Which is kinda weird if you look at it; it's not like you are making a zillion copies and spam-mailing it to otherwise non-active recipients; you are fulfilling a request by someone else obtaining their "generally acceptable" downloaded copy....

    But I suppose it makes sense if you take the color of the bits to matter; i.e.: it doesn't matter if the authorized publisher is handing out DVDs door to door, if you get it from the pirate bay, it's unauthorized. Or, more simply, it doesn't just matter what you got, it matters how you got it, even if you have every legal right to have it.

  • Mar 18th, 2015 @ 2:46pm

    Re: Anti-circumvention laws apply?

    I don't think the DMCA anti-circumvention clause applies. I used to think so, but a quick DDG search turned up

    That's not to say you won't be charged/sued anyway of course. And the anti-circumvention clause is still awful because it rests on the possibility of infringement instead of actual infringement. But in this case I think you are clear because the technology does not protect access to any copyrighted work.

  • Mar 18th, 2015 @ 2:20pm

    Re: What about use by others?

    unfortunately perjury requires proof they they knew they were lying; hanlon's defense neatly eviscerates this.

  • Mar 17th, 2015 @ 3:50pm

    Re: Re: Re: Re: Re: Simple fix that Netflix could do...

    oh yeah, i don't doubt it. i used to be a navy nuc so i am aware of a lot of sources of radiation all around us.

    but in defense of the lead aprons, while today those machines don't put out a lot of xrays (, i don't think the same thing was true decades ago when the laws that required them were made. Unfortunately I don't have any ready sources; and it wouldn't surprise me to know that am xray or two was even back then comfortably under background. we are talking about the same public/country that put a 30 year moratorium on new nuclear reactors after three mile island, even tho no appreciable effect of the leaked contamination or radiation has been measured. but, you know, "radiation", it's invisible, and it causes cancer, so it is scary.

  • Mar 17th, 2015 @ 12:34pm

    Re: Re: Re: Simple fix that Netflix could do...

    i thought modern TV sets just show the blue screen when they detect too much "static"? sad really, used to be a good way to illustrate how much radiation there is in everyday life.

    we should *totally* bring back '80s style television just for that reason!!1!

  • Mar 17th, 2015 @ 12:27pm

    Re: Re: Re:

    wait, are you trying to tell me that people just adapted to a new situation? there was no act of congress, no court order, no executive branch facilitation? what kind of crazy bullshit are you trying to pawn off on us here?

  • Mar 17th, 2015 @ 12:18pm

    Re: Re: Re:

    I can probably help answer this with my vast store of rampant speculation.

    TV Shows are for the most part created with the understanding of needing to support advertisement slots. They script, direct, and shoot around these blocks of times just like you work around a physical pillar. So plot developments and scene changes are broken into these time boundaries, like acts in a play. Some shows try to stretch a dramatic moment over the commercial break, so you leave with a closeup of someone's puzzled mug, and come back to the exact same spot in time. (Some shows have also adapted to this in the extreme by replaying a few moments before the ad breaks; then there are shows that rewrite history during the replay... but ignore those for now.)

    Now we throw in consumer devices that were created to automatically skip ads in recorded shows. It has to have some way of detecting these ads (if it is to be worth a damn), and to do that it probably uses some measure of the signal that indicates the commercial video is not "native" to the show. Perhaps it will detect an excessive number of black frames with zero audio, or an audio base frequency shift, or the picture colorspace is different. (I have no idea how Dish's Hopper works btw. rampant speculation.)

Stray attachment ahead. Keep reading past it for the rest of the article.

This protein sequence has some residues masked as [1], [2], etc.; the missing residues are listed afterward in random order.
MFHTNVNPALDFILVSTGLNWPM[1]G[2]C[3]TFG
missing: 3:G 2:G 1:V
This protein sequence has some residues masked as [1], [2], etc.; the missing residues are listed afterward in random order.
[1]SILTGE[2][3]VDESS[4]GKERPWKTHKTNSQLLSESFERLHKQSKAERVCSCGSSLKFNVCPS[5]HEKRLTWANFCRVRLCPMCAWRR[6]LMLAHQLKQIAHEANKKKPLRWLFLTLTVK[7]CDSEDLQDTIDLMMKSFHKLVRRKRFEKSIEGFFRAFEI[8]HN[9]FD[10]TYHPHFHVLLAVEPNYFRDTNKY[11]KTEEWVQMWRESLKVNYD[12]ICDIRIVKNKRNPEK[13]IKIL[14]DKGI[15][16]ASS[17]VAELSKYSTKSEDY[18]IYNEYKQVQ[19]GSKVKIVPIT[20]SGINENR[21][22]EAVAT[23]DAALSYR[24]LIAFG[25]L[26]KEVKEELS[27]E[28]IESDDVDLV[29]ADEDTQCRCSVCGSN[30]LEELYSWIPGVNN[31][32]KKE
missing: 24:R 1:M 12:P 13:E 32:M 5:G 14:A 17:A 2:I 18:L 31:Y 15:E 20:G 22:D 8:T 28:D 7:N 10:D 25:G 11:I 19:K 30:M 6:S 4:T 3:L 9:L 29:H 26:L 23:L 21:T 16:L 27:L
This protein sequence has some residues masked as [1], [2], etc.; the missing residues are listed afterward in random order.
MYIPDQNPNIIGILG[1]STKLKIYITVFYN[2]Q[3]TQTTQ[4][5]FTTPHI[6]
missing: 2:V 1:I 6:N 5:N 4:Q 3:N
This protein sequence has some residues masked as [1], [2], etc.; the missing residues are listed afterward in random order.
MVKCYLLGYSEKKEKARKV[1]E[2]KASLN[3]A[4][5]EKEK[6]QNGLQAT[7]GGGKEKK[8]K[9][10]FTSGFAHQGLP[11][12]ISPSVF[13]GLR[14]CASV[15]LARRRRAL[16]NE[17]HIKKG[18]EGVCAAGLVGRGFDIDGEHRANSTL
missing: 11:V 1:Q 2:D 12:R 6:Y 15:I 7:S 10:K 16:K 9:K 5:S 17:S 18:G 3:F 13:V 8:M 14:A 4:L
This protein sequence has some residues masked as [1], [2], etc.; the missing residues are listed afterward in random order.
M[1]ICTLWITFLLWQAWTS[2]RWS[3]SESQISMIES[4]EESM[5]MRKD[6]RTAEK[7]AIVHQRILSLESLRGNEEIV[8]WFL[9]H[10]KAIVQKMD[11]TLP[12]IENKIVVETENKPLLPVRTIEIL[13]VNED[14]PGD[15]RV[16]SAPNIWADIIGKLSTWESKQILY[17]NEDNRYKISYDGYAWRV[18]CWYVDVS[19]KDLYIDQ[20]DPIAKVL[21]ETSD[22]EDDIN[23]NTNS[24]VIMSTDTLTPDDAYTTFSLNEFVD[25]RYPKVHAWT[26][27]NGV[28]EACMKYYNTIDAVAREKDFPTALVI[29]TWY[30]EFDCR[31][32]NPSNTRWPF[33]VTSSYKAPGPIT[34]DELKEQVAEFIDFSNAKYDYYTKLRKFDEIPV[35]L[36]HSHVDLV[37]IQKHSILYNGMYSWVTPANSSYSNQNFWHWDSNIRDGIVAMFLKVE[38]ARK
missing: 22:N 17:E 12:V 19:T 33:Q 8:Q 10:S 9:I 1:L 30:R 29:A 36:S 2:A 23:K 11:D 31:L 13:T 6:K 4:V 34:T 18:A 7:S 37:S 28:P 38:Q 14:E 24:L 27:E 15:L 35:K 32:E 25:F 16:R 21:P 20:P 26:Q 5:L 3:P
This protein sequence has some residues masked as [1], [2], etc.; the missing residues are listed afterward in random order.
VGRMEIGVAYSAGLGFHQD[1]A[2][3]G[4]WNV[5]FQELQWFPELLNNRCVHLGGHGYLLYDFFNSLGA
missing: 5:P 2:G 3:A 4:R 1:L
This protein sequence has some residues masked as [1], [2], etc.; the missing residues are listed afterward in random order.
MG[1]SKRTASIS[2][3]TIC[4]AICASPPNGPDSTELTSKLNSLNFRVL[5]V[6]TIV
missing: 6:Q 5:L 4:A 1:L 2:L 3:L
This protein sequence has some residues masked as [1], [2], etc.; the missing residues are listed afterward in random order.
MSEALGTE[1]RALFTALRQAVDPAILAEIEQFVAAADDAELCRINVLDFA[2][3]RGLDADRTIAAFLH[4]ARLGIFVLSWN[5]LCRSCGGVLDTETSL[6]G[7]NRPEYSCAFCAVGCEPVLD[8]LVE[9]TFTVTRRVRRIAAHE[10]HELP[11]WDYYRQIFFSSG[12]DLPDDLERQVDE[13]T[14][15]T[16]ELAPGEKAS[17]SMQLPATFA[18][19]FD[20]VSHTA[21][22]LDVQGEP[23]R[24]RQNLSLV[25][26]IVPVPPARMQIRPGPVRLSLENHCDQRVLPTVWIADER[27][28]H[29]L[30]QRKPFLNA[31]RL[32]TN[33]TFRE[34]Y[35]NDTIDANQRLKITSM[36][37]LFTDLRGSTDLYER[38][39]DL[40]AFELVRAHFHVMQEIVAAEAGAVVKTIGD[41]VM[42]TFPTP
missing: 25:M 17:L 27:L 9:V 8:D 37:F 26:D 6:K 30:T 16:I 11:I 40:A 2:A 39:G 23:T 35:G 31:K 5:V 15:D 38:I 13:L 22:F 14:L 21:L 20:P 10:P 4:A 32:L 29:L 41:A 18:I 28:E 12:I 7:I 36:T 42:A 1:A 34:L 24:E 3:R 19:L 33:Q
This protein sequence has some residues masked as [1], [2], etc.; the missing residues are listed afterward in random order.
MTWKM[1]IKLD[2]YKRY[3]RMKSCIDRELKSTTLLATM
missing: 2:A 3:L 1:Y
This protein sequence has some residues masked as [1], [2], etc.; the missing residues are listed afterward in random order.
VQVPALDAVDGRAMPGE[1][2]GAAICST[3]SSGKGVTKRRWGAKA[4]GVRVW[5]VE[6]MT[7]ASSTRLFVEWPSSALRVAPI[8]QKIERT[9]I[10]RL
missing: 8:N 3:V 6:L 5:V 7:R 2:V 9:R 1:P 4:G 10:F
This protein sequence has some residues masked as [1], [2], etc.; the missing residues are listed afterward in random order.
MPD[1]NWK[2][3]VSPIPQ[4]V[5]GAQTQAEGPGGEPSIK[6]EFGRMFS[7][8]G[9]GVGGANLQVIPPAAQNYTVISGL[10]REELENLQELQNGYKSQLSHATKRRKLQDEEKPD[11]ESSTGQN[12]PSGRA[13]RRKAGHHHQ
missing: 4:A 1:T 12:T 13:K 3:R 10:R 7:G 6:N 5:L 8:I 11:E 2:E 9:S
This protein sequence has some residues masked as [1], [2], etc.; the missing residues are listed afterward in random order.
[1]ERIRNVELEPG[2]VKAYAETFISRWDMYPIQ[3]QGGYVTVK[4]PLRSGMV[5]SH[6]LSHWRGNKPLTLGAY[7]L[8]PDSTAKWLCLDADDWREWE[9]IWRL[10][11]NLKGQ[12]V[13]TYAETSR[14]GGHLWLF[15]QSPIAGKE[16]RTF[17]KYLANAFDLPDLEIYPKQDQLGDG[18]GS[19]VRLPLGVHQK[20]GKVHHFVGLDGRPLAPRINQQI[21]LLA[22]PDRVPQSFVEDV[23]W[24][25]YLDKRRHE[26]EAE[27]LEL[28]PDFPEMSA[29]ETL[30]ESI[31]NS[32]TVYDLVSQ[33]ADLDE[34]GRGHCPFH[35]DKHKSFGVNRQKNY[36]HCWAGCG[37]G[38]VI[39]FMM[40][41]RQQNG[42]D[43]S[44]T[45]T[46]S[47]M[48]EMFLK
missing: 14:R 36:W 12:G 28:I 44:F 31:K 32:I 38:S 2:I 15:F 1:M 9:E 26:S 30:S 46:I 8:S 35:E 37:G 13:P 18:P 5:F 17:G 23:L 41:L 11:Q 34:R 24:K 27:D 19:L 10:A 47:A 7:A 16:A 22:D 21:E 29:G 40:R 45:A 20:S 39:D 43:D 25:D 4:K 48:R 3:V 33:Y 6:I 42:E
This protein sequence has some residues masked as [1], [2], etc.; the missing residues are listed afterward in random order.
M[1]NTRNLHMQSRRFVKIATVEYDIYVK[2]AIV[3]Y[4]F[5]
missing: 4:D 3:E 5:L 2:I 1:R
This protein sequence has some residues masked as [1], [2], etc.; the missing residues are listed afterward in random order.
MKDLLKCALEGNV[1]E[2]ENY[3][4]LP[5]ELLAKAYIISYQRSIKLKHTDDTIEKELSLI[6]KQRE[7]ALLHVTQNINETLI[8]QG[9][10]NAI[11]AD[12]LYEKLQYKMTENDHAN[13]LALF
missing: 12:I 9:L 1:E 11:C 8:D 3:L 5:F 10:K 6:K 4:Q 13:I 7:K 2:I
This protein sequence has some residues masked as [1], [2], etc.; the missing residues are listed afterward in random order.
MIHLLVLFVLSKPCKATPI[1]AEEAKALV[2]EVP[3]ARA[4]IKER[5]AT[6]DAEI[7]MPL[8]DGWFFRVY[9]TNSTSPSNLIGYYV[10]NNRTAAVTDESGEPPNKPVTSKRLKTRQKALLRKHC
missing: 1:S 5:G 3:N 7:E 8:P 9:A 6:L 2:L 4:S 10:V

To combat this (consumers are not seeing our ads! o the horror!) the show producers and ad networks try to make the ads feel like as much a part of the show as possible, at least as far as being able to fool the software.

    So the hulu devs have a couple of easy choices. They can just automatically insert ads at certain time markers (offset a bit to avoid splitting any contiguous voice patterns), or they can try to find a scene break where the background is drastically different. Or (as I don't watch hulu either) they can go the extremely cheap route and just put ads in at 18:00, 28:00, 38:00, and 48:00....

    Slightly off topic, even though I don't watch a lot of TV anymore (or movies really), I am occasionally blasted with a thought while watching a movie - you know the cognitive-emotional roller coaster you go through when a great movie is adapted to a crappy cable network and they shoehorn the ad break into the last part and it completely destroys the flow of the plot's tension? Yeah, at those moments I am thinking "this is exactly where Lifetime will put 5 minutes of ads"... and it has the exact same effect of pulling me out of the movie for a bit.

  • Mar 12th, 2015 @ 10:33am

    Re: Get a foreign email account

    I think there's a very good chance that in the MS-Ireland case the person in question is *not* a US citizen. MS made the analogy that it would be like Ireland issuing a request for a US citizen's emails from servers on US soil.

    But you also have to watch what country your emails are in. For example, Australia has gone full retard, which upsets me because I've already paid for my fastmail account; but regardless I'll be switching to runbox soon.

  • Mar 12th, 2015 @ 6:25am

    if only it worked like this for the public

    Isn't this the same thing that ended up shutting down Ladar Levinson's lavamail? "Oh, you can't tap a single email address? then just give us the keys to all your encryption. We promise not to look at anything we shouldn't...."

    Shame it doesn't work like that in the other direction;

    Because it would take too long to find the specific documents covered under this FOI request, we now request all documents in your department. We promise not to look at any documents not covered under the FOI request. Honest.